May 5, 2022
“The US dollar is set to retain most of its recent Fed-tightening induced gains for at least the next six months, as the much-anticipated 50 basis point rate hike leaves the door open to further increases in the coming months.”
Sam Cornford, Partner – Head of Trading
The Federal Reserve raised its benchmark policy rate by half a percentage point for the first time since 2000 and sent a strong signal that it intended to increase it by the same amount at the next two meetings. At the end of its two-day policy meeting yesterday, the Federal Open Market Committee lifted the target range of the federal funds rate to a range of 0.75 per cent to 1 per cent. The rate increases came as the US central bank embraces a more aggressive approach to tackling high inflation. Top officials have backed a much more rapid withdrawal of the pandemic-era stimulus in light of one of the tightest labour markets in history. Fed chair Jay Powell said: “There is a broad sense on the committee that additional 50 basis point increases should be on the table at the next couple of meetings.” However, Jerome Powell downplayed the likelihood of a 75-point move, saying it’s not something being “actively” mulled.
The Bank of England is expected to increase its base interest rate to the highest level in 13 years in a bid to tackle inflation. It is predicted to rise to 1% amid soaring food, energy and fuel prices that saw inflation hit a 30-year high of 7% in March. The base rate is the interest rate that the Bank of England charges commercial banks for loans and currently stands at 0.75%. The change, due to be announced today, would mean higher mortgage payments for more than two million home owners with variable rate mortgages. It would also increase the cost of other loans, cutting what consumers have available to spend elsewhere. The bank is also tipped to raise its forecast for inflation, which it previously said would hit 8% in April and grow further this autumn. The cost-of-living crisis is set to worsen in October, when another increase in the energy cap is expected.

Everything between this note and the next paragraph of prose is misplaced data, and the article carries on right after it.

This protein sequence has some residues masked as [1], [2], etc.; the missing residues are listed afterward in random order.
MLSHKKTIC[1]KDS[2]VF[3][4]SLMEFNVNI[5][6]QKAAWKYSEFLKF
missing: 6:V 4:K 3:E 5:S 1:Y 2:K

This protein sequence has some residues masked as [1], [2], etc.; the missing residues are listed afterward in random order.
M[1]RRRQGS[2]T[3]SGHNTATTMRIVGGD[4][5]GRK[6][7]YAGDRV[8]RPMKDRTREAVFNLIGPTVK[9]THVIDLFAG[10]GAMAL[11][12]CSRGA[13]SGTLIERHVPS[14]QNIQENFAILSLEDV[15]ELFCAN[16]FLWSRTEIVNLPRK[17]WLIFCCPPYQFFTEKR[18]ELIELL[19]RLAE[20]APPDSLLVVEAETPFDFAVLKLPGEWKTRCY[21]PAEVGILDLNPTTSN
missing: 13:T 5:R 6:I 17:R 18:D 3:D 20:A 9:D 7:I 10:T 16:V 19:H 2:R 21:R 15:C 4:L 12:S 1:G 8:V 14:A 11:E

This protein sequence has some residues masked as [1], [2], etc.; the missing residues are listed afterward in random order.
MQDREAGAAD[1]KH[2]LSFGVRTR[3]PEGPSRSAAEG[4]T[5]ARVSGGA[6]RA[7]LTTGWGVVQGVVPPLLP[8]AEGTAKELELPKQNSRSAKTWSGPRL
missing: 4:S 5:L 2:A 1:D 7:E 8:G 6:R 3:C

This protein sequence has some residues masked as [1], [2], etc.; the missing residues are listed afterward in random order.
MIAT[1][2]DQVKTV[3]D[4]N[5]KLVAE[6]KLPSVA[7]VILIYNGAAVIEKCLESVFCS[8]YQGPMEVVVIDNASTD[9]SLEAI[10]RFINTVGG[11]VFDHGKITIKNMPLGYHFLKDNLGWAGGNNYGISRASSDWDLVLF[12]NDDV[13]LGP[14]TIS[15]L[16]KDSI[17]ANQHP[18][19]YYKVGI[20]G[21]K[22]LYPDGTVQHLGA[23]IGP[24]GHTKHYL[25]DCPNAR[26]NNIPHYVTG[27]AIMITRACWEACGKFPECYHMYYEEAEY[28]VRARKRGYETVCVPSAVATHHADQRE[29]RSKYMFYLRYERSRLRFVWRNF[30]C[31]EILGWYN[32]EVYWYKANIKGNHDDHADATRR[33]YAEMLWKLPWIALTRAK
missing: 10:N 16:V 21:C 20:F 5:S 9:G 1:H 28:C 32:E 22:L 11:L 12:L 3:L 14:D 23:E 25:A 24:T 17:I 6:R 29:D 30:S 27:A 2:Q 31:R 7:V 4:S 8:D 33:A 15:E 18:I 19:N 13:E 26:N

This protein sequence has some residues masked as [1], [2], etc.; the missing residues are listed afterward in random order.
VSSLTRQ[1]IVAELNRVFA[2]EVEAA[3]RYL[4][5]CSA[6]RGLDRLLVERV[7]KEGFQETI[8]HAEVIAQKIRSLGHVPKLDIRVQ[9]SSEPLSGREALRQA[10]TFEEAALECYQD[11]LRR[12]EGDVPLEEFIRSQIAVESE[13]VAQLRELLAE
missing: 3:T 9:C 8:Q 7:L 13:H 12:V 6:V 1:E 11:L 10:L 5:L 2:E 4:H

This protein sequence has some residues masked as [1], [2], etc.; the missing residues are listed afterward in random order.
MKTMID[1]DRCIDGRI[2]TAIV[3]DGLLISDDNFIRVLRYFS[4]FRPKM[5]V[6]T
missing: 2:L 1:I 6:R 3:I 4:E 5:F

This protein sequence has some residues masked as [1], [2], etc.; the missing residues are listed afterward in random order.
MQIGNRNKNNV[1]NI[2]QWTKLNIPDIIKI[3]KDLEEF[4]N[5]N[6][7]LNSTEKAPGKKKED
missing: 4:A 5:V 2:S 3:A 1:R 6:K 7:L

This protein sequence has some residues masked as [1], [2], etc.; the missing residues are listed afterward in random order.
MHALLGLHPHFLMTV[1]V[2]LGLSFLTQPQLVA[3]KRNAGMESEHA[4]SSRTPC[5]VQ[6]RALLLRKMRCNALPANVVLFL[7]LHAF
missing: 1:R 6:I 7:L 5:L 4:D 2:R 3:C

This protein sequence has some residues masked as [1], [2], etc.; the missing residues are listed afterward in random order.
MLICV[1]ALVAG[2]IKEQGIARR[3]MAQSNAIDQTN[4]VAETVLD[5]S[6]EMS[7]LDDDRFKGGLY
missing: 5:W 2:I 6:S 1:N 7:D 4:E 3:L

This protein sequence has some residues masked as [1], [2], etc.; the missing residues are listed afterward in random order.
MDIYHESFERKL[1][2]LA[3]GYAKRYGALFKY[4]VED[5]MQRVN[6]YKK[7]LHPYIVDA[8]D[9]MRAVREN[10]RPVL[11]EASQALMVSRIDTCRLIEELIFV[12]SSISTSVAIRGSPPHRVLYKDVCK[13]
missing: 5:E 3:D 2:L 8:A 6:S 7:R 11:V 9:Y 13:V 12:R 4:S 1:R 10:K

Sterling is weaker than most major currencies in the early morning trade. UK ports are demanding compensation from the British government after a delay in implementing post-Brexit border checks by 18 months left them with empty high-tech facilities that risk becoming multimillion pound “white elephants.” Rising mortgage interest rates are squeezing homebuyer budgets as the cost-of-living crisis threatens to put the brakes on two years of frenzied activity and soaring prices in the UK property market. UK ministers are shelving plans to ensure that workers keep their tips, despite having first promised to do six years ago, in a move that has angered trade unions. Britain’s accounting, management consulting and PR firms have been told to cut ties with Russian clients as part of a government ban on professional services exports to the country.